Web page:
Sometimes I get so caught up in seeking to understand others and what their stories are that I forget to tell my own story. I think one of the purposes (though I couldn't identify it as such at the time) of this blog is to tell my story. To share my thoughts and feelings, my fears and desires, my insights and "aha" moments. To share, in essence, me.
Something I read today reminded me of the need to tell our own story. (See Alicia Morga: Telling my Story on Camera, dare to dream blog by Whitney Johnson, posted 14 October 2010.)
Alicia's story could be any of ours (change some of the minor details of course). How many of us yearn to share what's inside--all of the dreams that no one knows about--but, as Alicia did, get stopped cold by someone's comment or attitude. Even life's events can stop us cold. We freeze and forget; our story gets left out in the cold.
Telling My Story
As I thought about Alicia's story, I resolved to be brave and share at least some snippets of my own story. So, here goes.
One thing people don't usually know about me: I am successful but unhappy where I am.
I work in a job very closely aligned with my bachelor's degree (how many people can say that?) and have done so, in various positions, for the last 8+ years. But there's a part of me, which gets more and more vocal, that yearns to do something else. I'm feeling very strongly that the "expiration date" on this opportunity is nearing. Yet...I don't know what else to do. My profession is what I know. The contacts I have in my network are in this field, my resume is filled with qualifications in this field. And it's not that I want to completely abandon this field altogether; I'd just like a change of scenery.
The dream I am currently "dating" is... to write and be published.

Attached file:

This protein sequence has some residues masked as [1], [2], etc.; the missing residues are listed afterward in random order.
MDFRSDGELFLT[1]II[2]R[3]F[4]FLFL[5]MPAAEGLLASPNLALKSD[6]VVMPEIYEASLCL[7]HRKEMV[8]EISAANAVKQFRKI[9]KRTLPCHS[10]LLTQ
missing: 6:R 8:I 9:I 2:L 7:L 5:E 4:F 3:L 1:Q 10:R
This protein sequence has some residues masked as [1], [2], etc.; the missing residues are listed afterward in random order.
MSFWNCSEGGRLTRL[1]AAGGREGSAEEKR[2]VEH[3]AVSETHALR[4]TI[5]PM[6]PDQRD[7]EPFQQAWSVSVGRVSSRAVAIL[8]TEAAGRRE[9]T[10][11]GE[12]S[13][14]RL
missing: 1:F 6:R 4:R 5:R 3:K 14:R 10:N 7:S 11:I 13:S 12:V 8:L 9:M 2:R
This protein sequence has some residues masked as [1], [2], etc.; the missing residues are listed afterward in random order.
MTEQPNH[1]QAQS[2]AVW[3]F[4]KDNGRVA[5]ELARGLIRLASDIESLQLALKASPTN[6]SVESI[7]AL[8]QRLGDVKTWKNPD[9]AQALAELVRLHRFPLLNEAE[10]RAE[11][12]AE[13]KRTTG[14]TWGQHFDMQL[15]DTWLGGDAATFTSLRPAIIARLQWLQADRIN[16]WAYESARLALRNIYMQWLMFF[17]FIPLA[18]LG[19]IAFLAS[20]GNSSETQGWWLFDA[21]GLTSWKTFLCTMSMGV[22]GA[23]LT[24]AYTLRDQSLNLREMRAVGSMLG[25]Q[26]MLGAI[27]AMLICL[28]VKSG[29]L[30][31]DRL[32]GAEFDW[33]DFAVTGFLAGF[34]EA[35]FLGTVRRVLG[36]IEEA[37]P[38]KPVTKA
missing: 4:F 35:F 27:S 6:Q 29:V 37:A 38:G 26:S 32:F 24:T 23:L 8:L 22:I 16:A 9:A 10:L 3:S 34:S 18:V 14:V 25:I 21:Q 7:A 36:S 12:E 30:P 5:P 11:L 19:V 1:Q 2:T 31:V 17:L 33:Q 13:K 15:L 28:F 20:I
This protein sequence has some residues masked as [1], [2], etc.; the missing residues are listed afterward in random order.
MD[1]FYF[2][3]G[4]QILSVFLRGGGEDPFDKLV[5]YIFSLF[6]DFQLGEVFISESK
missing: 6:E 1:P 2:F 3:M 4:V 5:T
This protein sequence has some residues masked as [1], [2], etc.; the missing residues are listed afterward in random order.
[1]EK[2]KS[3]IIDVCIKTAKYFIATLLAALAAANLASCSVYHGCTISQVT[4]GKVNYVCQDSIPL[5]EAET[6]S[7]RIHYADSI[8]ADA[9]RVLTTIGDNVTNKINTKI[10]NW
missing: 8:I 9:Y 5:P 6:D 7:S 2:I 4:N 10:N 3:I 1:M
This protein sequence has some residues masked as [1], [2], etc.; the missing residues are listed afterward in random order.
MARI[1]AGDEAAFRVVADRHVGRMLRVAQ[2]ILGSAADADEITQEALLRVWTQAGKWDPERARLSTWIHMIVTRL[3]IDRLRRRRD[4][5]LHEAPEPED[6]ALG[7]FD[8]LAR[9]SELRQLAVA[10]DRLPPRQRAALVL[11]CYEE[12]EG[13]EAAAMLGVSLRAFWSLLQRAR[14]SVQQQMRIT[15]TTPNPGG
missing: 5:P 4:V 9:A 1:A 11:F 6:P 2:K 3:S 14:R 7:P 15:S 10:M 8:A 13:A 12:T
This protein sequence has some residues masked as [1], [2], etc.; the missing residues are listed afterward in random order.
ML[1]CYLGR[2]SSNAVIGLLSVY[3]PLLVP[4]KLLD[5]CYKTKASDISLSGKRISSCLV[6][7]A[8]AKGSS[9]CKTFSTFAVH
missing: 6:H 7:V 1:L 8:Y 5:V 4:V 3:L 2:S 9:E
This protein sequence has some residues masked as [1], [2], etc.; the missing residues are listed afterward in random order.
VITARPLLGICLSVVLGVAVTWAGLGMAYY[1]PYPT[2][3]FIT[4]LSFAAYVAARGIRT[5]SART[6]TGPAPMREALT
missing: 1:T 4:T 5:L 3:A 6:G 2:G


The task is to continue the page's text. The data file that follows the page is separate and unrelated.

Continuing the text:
We've dated before, me and writing. In fact, before I changed my major in college, I was intent on pursuing a lifetime of bliss with writing. I thought that once I received my creative writing / journalism double major, I would become a professor and live the academic life, complete with tenure, a Pulitzer Prize, and an office with a window. Experiences during my first semester at university changed my professional direction, however, and writing and I "broke up" for a time. Oh, we'd "hang out" occasionally when I'd write an article for a professional publication--it was fun to renew our acquaintance and remember why I loved writing so much--but then I'd leave writing to return to my day job. As much as I loved writing, I just couldn't see how we could make the relationship work long-term.
The profession with whom I've been for the 8+ years has treated me well. Opportunities arose and paths opened that I could never have envisioned. It's been an incredible and blessed time together. I am grateful for the experiences I've had and the people with whom I've associated and from whom I've learned throughout my career thus far. I do not regret changing my major. I do not regret what I have done, where I have worked, or the opportunities I've received.
Yet...there is still that part of me yearning for a permanent reconciliation with writing. I don't want to "cheat" on my current career...but my first love, writing, is still very appealing to me. Don't know how or if it's possible to make a career in writing, especially with no contacts in the industry. It's difficult to even think about leaving a "sure thing" in my professional field to jump into the unknown of another career. Especially with a mortgage!
To be continued....